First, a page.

The recorded transcript of Chennai air traffic radar showed the last pickup of the aircraft was 151 nautical miles east of Chennai when it was observed to have carried out a left turn with rapid loss of height from 23,000 feet.

The AN-32 is a twin engine turboprop, medium tactical transport aircraft of Russian origin. It can carry a maximum load of around 6.7 tonnes or 39 paratroopers. Its maximum cruise speed is 530 kmph. (IANS)

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The Families Of Victims In Railway Accident Incident In India Stage Protests

Prime Minister Narendra Modi called the accident a "heart-wrenching tragedy" and asked officials to provide immediate assistance to the injured.

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People gather at the site of an accident after a train traveling at high speed ploughed through a crowd of people on rail tracks near Amritsar, India. VOA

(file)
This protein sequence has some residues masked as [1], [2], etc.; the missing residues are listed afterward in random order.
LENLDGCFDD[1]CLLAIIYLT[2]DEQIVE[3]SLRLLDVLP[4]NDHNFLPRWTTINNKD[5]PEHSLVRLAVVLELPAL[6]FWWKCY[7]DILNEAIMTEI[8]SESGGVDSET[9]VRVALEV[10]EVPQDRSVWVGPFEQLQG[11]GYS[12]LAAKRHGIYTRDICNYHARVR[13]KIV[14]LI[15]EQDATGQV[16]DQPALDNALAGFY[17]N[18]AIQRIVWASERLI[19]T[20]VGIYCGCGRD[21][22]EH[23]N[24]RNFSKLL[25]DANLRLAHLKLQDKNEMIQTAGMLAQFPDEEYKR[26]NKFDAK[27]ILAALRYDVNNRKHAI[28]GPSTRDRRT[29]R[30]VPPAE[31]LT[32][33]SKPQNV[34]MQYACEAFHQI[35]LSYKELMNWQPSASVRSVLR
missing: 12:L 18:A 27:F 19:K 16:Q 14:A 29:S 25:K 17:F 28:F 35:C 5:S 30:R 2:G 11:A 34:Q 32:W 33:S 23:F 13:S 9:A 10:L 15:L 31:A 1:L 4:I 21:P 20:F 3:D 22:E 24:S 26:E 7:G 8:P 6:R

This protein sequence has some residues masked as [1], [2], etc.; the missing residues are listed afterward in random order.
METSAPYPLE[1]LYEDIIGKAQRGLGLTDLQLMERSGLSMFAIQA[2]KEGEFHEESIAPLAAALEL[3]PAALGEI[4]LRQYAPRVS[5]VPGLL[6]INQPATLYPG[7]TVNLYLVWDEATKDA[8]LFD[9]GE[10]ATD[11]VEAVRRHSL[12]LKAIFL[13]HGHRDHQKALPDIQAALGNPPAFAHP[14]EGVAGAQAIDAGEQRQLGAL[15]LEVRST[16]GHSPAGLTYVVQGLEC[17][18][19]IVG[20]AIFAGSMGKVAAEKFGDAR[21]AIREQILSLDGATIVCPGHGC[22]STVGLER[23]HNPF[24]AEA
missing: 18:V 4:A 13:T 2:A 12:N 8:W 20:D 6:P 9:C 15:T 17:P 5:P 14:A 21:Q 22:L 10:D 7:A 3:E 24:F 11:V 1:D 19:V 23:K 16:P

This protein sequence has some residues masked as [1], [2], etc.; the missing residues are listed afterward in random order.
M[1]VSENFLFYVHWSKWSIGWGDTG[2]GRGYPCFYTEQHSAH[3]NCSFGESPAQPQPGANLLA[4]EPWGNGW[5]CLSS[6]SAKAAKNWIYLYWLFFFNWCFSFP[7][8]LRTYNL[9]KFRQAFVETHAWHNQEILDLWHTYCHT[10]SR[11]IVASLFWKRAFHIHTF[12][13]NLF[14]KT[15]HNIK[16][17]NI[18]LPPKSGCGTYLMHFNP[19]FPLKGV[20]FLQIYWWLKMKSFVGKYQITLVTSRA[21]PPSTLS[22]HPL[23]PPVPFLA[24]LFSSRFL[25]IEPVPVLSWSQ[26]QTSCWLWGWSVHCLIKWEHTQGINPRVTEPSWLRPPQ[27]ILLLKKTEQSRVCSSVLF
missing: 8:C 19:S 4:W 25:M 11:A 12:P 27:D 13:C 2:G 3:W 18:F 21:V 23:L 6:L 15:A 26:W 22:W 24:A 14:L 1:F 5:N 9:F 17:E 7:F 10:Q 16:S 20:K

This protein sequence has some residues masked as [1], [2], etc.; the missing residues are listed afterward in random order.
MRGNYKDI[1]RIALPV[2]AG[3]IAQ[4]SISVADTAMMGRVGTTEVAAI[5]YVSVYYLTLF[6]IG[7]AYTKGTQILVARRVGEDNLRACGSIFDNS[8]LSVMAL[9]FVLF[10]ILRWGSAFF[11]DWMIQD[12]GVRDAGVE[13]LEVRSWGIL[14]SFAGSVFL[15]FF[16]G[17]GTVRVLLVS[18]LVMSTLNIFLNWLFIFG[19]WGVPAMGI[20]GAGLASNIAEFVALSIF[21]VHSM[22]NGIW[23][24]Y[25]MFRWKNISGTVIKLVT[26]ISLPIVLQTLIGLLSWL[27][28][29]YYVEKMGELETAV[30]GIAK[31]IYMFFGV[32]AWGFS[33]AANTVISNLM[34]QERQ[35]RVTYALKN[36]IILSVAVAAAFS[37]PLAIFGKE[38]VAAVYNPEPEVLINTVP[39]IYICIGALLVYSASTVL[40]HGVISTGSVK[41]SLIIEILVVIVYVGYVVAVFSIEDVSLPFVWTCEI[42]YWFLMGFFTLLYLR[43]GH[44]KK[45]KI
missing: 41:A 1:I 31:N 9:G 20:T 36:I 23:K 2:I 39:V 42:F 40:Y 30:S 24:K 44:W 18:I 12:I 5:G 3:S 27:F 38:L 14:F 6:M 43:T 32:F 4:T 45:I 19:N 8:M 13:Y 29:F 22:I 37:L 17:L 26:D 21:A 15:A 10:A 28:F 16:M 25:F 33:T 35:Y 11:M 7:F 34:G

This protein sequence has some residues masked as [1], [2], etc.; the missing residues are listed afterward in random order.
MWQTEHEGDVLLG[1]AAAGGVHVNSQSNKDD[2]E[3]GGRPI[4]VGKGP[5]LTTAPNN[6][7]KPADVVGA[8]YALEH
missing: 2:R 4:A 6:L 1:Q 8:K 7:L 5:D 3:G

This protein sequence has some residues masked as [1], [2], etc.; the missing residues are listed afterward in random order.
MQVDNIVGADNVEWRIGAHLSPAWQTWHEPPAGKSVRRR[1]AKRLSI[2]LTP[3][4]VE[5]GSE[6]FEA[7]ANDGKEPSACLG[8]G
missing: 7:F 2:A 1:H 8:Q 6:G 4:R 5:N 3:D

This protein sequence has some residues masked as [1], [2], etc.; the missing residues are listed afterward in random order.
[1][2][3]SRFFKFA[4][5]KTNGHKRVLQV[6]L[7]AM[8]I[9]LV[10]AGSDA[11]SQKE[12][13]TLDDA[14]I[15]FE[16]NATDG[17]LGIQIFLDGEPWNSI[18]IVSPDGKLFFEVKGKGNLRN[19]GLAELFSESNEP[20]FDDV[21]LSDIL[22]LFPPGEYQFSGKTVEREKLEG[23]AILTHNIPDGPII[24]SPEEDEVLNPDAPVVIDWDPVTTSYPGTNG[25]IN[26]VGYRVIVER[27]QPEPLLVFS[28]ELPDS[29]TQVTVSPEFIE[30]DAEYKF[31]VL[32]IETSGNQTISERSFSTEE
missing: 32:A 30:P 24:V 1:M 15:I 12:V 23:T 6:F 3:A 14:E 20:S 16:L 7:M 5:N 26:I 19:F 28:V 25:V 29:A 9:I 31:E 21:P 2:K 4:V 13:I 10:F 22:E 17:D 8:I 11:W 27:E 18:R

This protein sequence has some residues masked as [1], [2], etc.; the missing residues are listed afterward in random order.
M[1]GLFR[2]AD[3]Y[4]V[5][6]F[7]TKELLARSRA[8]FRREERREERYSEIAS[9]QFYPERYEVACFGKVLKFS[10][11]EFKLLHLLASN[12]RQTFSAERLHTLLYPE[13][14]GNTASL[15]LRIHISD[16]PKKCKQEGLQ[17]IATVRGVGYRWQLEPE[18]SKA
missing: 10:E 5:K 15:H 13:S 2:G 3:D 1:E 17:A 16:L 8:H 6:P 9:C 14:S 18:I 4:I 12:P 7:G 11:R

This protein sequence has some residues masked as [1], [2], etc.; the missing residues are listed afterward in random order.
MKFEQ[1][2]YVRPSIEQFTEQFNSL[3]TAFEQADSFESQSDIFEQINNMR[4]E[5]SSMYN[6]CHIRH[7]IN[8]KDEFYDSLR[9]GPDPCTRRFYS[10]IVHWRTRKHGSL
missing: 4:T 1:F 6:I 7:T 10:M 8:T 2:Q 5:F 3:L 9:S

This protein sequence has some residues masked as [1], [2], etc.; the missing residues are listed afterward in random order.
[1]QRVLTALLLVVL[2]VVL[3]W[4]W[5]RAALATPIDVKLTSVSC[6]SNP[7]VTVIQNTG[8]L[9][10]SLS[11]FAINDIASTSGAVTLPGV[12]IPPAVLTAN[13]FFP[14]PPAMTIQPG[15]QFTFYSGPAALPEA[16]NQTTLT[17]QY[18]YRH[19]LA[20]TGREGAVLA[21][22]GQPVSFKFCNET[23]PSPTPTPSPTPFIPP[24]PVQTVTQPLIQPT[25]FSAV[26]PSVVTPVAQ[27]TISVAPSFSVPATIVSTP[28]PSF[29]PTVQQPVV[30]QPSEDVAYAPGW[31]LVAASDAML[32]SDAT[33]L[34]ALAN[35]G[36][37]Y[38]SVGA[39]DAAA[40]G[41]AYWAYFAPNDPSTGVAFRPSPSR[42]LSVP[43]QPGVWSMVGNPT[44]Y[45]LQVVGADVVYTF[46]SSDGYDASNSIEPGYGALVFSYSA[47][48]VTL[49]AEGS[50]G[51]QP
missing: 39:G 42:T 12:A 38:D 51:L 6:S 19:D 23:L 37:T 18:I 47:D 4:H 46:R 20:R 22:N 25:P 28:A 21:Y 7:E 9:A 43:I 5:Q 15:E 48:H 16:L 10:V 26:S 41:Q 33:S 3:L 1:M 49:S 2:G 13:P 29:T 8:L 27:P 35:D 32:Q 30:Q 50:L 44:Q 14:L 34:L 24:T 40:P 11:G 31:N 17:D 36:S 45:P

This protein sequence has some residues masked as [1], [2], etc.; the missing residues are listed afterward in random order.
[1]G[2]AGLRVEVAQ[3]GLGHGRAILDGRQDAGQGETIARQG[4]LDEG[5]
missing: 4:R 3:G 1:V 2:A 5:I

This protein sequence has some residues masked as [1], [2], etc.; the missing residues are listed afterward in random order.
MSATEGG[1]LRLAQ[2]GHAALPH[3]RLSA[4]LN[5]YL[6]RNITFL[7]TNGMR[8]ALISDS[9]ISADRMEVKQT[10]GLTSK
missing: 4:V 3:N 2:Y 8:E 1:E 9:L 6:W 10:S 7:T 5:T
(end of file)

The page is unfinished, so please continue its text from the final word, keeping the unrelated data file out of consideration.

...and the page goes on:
Angry relatives of the scores of people who were killed in India when they were run over by a speeding train staged protests Saturday while one of the country’s railway officials maintains the railway is not responsible for the tragic accident.

The train was traveling at high speed when it ploughed through a crowd Friday at a religious festival on the outskirts of the northern city of Amritsar, killing 59 people, Punjab state’s Chief Minister, Amarinder Singh, told reporters Saturday. Singh said 57 others were injured and an official investigation would be carried out over the next four weeks.

The Jalandhar-Amritsar express was traveling at 90 kilometers per hour when it hit the crowd, which had gathered on the tracks to watch a fireworks display marking the Hindu festival of Dussehra.

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The Hindu festival of Dussehra.

Hundreds of relatives of the victims engaged in sporadic protests on and near the tracks Saturday, calling for action against local authorities and the train operator, who was questioned Saturday by police.